Patterns and algebra – How many patterns?
|Practical||Resource required||Verbal recording||Take photo||Teacher observation|
Number and algebra – patterns and algebra 1
- describes mathematical situations and methods using everyday and some mathematical language, actions, materials, diagrams and symbols MA1-1WM
- uses objects, diagrams, and technology to explore mathematical problems MA1-2WM
- creates, represents and continues a variety of patterns with numbers and objects MA1-8NA
Investigate and describe number patterns formed by skip counting and patterns with objects (ACMNA018)
Linked syllabus content
Whole numbers 2- investigate number sequences, initially those increasing and decreasing by twos, threes, fives and tens from any starting point, then moving to other sequences (ACMNA027)
Addition and subtraction 2- represent and solve simple addition and subtraction problems using a range of strategies including counting on, partitioning and rearranging parts (ACMNA015)
Multiplication and division 1 - skip count by twos, fives and tens starting from zero (ACMNA012)
National Numeracy Learning Progression mapping to the NSW mathematics syllabus
When working towards the outcome MA1-8NA the sub-elements (and levels) of Quantifying numbers (QuN7), Multiplicative strategies (MuS2-MuS5) and Number patterns and algebraic thinking (NPA3-NPA4) describe observable behaviours that can aid teachers in making evidence-based decisions about student development and future learning.
- range of dominoes
- paper, pencils,
- recording device (optional)
The purpose of this task is to gauge students’ understanding of concepts such as
- identifying and describing number patterns
Students are given a large quantity of dominoes and are invited to explore the resource.
Students record their findings using paper, pencils, whiteboard or use a recording device.
Take notes of any patterns students create, how they describe these and any links to mathematical sub-strands that may occur.
You need to explore the dominoes and see what you can create.
Can you tell me what you have made with your dominoes?
Can you make a different type of pattern with your dominoes?
Ask other students in the group what they notice about this student’s patterns.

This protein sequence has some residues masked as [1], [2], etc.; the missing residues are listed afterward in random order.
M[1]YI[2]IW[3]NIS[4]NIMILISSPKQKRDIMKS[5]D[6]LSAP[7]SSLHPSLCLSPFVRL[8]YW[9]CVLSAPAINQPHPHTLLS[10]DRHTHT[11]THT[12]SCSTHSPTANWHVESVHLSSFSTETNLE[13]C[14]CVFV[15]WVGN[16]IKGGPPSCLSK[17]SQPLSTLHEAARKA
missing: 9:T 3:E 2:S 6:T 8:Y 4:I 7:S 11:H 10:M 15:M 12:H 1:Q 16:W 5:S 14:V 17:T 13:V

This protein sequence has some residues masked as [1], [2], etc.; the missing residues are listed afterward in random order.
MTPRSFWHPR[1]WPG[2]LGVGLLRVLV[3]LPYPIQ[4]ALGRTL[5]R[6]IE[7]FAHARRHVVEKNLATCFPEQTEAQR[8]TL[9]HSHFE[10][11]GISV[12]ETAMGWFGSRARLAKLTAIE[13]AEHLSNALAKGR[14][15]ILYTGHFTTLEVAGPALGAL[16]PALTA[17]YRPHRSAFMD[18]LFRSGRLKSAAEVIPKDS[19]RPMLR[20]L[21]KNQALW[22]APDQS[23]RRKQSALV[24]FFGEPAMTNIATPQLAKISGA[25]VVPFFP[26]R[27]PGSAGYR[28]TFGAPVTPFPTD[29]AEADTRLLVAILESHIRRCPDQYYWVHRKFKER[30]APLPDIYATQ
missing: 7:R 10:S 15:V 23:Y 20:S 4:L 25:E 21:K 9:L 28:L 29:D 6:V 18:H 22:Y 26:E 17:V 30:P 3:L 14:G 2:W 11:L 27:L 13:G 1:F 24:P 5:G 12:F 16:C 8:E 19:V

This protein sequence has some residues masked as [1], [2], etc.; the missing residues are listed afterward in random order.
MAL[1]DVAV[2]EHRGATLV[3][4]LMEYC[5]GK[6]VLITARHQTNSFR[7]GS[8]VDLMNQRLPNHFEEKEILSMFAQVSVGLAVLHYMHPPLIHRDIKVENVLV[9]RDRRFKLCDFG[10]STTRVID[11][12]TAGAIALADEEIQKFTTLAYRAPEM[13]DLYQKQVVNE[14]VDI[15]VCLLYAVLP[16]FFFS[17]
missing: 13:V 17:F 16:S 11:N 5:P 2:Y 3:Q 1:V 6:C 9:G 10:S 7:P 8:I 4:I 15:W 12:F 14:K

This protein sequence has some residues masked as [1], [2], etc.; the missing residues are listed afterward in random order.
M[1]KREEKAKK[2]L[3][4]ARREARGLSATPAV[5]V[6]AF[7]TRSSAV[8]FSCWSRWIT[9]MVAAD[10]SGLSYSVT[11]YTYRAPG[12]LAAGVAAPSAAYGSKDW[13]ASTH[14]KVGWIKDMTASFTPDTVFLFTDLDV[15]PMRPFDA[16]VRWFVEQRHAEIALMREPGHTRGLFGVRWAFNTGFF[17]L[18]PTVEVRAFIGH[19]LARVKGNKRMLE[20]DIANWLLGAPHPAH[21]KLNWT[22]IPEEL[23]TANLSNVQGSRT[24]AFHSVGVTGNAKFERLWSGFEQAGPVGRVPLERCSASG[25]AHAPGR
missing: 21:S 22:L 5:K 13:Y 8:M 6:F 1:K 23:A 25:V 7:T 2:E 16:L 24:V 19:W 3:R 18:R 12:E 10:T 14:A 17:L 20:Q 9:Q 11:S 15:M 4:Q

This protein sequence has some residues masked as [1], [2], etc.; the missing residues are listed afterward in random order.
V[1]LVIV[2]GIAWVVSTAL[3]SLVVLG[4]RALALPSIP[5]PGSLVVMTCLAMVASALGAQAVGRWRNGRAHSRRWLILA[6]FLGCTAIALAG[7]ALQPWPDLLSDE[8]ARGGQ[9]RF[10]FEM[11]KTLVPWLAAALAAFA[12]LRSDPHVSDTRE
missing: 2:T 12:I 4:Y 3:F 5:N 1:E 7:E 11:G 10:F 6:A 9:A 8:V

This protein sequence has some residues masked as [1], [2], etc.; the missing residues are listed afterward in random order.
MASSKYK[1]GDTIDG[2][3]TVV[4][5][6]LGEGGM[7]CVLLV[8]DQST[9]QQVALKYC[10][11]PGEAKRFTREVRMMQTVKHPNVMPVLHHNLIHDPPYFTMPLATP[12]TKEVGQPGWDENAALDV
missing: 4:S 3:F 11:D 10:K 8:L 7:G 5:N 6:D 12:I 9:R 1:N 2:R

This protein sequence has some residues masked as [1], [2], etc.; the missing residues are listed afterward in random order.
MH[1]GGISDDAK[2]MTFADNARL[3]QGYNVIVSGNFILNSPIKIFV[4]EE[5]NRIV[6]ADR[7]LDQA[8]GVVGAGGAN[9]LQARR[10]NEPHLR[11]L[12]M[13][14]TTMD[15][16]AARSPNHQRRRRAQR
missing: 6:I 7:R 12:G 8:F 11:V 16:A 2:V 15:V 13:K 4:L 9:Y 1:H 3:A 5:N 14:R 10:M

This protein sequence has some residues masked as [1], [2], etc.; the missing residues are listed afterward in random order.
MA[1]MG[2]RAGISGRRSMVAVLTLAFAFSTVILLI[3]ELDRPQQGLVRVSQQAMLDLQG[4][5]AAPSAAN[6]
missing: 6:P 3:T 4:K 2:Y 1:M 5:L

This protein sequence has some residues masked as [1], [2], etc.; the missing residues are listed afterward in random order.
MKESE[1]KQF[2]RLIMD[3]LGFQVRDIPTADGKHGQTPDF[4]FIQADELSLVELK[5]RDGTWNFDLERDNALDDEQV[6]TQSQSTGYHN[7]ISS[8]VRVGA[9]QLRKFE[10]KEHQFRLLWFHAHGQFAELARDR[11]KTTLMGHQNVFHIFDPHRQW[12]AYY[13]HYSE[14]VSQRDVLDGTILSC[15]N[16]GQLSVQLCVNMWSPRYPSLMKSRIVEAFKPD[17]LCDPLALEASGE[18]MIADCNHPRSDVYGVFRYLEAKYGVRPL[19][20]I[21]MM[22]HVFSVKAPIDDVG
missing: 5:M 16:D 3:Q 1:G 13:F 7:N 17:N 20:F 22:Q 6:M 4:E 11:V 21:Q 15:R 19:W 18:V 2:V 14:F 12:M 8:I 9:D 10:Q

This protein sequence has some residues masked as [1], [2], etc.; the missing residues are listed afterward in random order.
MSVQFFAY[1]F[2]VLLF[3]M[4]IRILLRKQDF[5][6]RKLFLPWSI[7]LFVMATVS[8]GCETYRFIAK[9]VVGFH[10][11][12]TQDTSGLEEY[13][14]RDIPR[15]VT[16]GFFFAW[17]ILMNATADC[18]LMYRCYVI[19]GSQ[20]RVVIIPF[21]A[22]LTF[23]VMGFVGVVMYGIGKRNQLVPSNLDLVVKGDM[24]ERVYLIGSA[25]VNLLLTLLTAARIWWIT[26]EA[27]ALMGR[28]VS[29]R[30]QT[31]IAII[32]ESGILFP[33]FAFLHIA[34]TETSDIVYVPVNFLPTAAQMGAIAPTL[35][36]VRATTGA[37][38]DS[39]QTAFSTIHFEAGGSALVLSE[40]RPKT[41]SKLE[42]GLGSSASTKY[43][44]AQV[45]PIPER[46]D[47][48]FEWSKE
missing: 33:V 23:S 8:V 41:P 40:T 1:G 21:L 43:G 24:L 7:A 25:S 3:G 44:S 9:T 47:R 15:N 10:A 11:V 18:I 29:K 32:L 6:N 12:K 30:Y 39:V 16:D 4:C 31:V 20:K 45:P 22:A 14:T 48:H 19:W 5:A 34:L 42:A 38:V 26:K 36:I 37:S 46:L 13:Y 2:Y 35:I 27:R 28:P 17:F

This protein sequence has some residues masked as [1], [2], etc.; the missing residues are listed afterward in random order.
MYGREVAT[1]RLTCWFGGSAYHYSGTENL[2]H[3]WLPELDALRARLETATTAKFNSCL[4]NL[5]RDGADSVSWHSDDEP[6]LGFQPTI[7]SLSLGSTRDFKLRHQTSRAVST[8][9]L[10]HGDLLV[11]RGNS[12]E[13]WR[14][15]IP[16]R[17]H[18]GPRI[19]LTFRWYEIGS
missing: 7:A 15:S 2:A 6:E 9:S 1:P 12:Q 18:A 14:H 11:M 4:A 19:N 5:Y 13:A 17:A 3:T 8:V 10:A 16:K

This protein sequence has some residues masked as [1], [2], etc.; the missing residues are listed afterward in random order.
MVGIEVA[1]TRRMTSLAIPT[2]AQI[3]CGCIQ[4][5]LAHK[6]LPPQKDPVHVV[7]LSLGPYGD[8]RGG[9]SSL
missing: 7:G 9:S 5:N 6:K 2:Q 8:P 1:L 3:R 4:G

Invite students to create a pattern that doesn’t focus on the domino colours or use plain dominoes if you know that students can already create colour patterns.
Describe how you made your pattern. What makes it a pattern?
Ask students to record their patterns on their paper, whiteboard or recording device.
Student: Ask someone in their group to copy, continue and describe their pattern.
Possible areas for further exploration?
- could not make any type of pattern using the dominoes such as coloured pattern
- made a colour pattern but could not extend this to a number pattern when prompted
- could create, record and describe the number patterns that they found
Where to next?
- Explicit teaching on sorting objects into smaller groups, then copying, continuing and creating patterns using objects MAeS1-8NA
- Explicit teaching on recognising, copying and continuing given number patterns that increase or decrease using dominoes, numeral cards, 100s chart for example.
Focus on the Mathematics syllabus content in Patterns and algebra 1 and 2 to build on prior learning, extend knowledge and skills and use a variety of resources and situations to ensure that students can apply their knowledge Mathematics K–10 | NSW Education Standards
· Mathematics Stage 2 Diagnostic tasks Patterns and algebra pp. 35
Teaching activities can be found on our website at Stage 1 – patterns and algebra
Syllabus outcomes and content descriptors from Mathematics K-10 Syllabus © NSW Education Standards Authority (NESA) for and on behalf of the Crown in right of the State of New South Wales, 2012